Posted by andreas from p3EE3C39E.dip.t-dialin.net (220.127.116.11) on Monday, September 16, 2002 at 1:38AM :
September 13, 2002
Iraq and the US:
Contempt for the United Nations
by Adam Jones
On September 12, U.S. President George W. Bush addressed the General Assembly of
the United Nations. He was there to make the case for vigorous action against
Iraq. Bush told delegates that the U.N. had been born in "the hope of a world
moving toward justice, escaping old patterns of conflict and fear." He then reeled
off a list of Saddam Hussein's transgressions against Security Council
resolutions. Hussein's actions, the president said, proved "his contempt for the
United Nations." "Are Security Council resolutions to be honored and enforced or
cast aside without consequence?" Bush asked. "Will the United Nations serve the
purpose of its founding or will it be irrelevant?"
Much the same question could have been asked in 1986, and was asked by a few
dissident voices. In June of that year, the International Court of Justice (also
known as the World Court)--the leading institution for the adjudication of
international law--issued its verdict in the case of Nicaragua vs. the United
The U.S., under President Ronald Reagan, had spent the first half of the 1980s
waging a massive campaign against the revolutionary Sandinista government of
Nicaragua. U.S. strategy included direct attacks by CIA operatives, and tens of
millions of dollars in support for the U.S.-created and -trained "Contra" rebel
The World Court found that the U.S. actions constituted "an unlawful use of force
.... [that] cannot be justified either by collective self-defence ... nor by any
right of the United States to take counter-measures involving the use of force." A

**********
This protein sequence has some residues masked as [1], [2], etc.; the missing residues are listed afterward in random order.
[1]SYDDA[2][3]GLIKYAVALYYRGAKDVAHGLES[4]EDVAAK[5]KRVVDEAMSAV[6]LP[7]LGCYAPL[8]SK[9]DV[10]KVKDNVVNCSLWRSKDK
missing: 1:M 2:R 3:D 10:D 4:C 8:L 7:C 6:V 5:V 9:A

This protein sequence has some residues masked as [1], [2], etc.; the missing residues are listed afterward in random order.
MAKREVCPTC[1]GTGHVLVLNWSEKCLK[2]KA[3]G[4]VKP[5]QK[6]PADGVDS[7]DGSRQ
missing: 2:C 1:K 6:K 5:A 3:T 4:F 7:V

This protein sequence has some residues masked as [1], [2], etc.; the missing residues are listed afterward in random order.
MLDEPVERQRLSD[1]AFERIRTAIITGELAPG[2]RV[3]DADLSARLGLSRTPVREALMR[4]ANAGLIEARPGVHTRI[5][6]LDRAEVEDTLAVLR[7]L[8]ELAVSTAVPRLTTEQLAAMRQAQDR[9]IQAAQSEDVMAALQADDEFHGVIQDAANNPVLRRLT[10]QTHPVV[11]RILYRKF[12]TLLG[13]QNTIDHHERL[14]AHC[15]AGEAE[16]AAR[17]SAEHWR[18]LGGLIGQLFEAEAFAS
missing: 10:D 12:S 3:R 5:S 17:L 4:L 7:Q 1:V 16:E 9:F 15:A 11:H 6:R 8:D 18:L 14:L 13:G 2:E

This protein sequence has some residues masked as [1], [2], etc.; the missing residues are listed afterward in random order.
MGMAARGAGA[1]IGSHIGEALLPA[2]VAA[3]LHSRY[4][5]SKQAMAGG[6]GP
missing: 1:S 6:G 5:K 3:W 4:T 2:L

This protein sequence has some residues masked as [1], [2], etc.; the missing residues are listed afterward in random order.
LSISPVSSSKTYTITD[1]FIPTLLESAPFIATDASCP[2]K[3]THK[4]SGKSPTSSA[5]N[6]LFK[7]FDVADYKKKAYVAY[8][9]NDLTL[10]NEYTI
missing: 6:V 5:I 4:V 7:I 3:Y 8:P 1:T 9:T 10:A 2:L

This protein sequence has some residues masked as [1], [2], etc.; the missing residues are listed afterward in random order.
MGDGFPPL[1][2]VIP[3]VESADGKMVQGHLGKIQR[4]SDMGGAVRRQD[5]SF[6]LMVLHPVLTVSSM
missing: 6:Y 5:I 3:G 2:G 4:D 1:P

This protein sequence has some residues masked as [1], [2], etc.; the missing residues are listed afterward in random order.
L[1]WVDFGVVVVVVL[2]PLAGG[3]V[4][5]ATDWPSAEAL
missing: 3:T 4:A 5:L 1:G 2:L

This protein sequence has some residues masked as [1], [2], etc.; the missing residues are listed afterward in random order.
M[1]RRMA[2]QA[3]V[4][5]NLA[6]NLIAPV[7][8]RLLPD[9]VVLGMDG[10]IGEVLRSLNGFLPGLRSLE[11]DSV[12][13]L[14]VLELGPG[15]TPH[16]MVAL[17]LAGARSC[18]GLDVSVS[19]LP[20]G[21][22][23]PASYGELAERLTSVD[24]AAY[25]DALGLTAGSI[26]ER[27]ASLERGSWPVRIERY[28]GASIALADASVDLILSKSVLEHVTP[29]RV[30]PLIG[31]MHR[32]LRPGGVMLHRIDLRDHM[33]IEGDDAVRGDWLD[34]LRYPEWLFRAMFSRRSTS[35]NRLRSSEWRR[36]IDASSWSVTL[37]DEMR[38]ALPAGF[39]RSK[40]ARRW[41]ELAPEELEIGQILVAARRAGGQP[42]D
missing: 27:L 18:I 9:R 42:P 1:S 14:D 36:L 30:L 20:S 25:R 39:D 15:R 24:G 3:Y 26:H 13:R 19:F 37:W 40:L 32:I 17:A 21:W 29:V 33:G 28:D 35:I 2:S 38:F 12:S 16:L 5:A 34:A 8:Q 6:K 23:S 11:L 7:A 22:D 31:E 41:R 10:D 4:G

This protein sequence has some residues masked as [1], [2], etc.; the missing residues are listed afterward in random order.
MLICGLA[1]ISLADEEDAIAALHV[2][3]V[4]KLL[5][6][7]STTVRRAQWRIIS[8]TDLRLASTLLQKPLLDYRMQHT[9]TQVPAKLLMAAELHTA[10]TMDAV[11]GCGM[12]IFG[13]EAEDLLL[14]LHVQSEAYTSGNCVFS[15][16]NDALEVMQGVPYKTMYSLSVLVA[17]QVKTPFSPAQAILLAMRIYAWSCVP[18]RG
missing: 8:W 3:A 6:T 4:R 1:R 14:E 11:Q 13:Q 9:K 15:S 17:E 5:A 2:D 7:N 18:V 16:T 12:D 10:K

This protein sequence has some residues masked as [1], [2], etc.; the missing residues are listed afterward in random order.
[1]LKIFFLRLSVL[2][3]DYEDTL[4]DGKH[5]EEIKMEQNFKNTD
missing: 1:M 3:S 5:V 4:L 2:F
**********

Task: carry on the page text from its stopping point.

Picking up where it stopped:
good argument can be made that the court was, in fact, convicting the United
States of international terrorism, which the U.S. Congress has defined as "any
activity that ... appears to be intended ... to intimidate or coerce a civilian
population ... [or] to influence the policy of a government by intimidation or
coercion." The court ordered the United States to pay reparations, estimated at
between $12 billion and $17 billion, to Nicaragua.
All of this was, of course, irrelevant to the course of actual events. The United
States had announced, as soon as the World Court accepted jurisdiction in the
case, that it would boycott the proceedings and not recognize the verdict. Two
weeks after that verdict was issued, the U.S. Congress voted an extraordinary $100
million for the "Contras," thereby expressing its determination to pursue the
terrorist campaign regardless of international law and global public opinion.
It is true that the U.S. did not have to worry about ignoring Security Council
resolutions, as Saddam Hussein has done over the last decade. As a permanent
member of the Council, the U.S. can simply veto any resolution it dislikes.
Shortly after the World Court decision, Nicaragua appealed to the Security
Council, with a motion calling on all states to respect international law. The
U.S. killed the resolution (the vote was 11-1, with 3 abstentions). Nicaragua then
took its case to the General Assembly, where it secured a 94-3 vote demanding that
the U.S. respect the World Court's verdict. The Assembly, though, had no way of
enforcing the resolution, given the U.S. veto in the Security Council.
"From these events," wrote Noam Chomsky in 1988, "we perceive with great clarity
the self-image of American elites: the United States is a lawless and violent
state and must remain so, independently of such nonsense as international law, the
World Court, the United Nations, or other international institutions ... Meanwhile
starry-eyed ideologues pay their tributes in awed and reverential tones to our
unique commitment to the rule of law."
In 1990, the Sandinista government of Nicaragua was defeated in elections and
replaced by a coalition headed by Violeta Chamorro. That government agreed to
abandon Nicaragua's claim for compensation, in return for a paltry $60 million in